Tall living spaces in this single-storey house close to Jackson, Wyoming, are oriented to make the most of views of the nearby Teton Mountains.
Designed by local architects Dynia, Fish Creek is surrounded by a rugged landscape that is designated as national park land.
Dynia aimed to make the most of the natural beauty, arranging the building so the most frequently occupied rooms face the most dramatic vista to the south.
They then tilted the section of roof over this volume to create a high glazed wall in the desired direction.
"To respond to this topographical edge condition, the form of the primary living space rises to capture this view," said Dynia.
In its entirety, the residence is L-shaped in plan. Areas for hosting guests are situated in the tall section, while private rooms like sleeping quarters and a home office occupy the lower, longer branch.
The master suite is tucked away in the corner where the perpendicular volumes meet. The end of the low-slung portion is taken up by a garage, reached via a covered porch.
Another, separate garage building is offset from the main house so that it doesn't interrupt the views, but sits close enough to form a semi-enclosed outdoor space from which the front door is accessed.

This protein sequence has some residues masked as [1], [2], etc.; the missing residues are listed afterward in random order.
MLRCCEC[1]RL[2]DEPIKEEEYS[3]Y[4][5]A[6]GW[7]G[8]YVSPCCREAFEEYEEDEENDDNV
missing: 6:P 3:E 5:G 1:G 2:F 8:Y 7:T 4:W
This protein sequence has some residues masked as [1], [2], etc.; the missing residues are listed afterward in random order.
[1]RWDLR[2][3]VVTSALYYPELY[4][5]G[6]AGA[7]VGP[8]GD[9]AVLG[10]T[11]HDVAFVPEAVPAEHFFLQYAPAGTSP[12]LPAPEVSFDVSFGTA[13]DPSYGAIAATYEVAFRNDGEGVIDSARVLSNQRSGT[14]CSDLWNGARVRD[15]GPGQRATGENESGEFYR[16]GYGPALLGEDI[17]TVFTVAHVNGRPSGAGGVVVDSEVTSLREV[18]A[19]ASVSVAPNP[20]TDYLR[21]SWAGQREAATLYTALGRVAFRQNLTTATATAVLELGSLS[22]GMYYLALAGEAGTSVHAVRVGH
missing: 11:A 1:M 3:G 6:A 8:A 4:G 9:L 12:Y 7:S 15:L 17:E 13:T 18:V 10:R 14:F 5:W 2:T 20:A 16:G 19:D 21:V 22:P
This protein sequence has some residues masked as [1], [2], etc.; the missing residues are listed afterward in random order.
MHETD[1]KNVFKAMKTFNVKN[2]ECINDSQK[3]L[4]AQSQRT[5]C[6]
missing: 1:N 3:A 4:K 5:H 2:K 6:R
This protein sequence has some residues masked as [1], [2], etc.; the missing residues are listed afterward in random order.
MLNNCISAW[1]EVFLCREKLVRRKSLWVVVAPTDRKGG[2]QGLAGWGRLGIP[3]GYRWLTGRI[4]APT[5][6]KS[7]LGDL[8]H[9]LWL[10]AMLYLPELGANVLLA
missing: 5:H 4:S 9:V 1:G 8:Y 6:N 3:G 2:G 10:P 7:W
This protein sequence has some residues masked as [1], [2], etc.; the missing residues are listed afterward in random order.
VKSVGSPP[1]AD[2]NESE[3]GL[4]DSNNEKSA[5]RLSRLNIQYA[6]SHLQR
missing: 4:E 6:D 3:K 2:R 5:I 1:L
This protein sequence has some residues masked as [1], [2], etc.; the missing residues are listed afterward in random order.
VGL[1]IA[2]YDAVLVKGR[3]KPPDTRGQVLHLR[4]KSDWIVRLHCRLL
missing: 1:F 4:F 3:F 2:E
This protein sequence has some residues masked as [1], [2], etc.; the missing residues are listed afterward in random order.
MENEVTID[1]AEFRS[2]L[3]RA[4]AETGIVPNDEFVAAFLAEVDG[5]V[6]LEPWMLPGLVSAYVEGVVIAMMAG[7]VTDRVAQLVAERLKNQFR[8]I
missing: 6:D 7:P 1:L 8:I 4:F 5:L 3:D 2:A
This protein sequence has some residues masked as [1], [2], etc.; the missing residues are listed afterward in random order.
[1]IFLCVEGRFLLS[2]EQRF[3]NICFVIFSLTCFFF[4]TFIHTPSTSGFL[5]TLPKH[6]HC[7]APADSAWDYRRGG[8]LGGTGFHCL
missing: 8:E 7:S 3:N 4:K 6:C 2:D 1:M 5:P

"The entry sequence begins by arrival into a south-facing 'courtyard' defined by the house and an outbuilding," the architects said.
"A linear porch accessed from the garage or the exterior leads to the entry illuminated by an east-facing light monitor."
Both buildings are clad in cedar wood, which will age naturally with patterns created by rusting fasteners.
Many of the internal walls are angled, resulting in non-rectangular rooms that are sparsely decorated.
Wyoming's expanses of rough terrain provide a backdrop for similar residential projects, like a home that wraps around a giant boulder, and a house built from salvaged wood and other rustic materials.
Photography is by Ron Johnson, unless specified otherwise.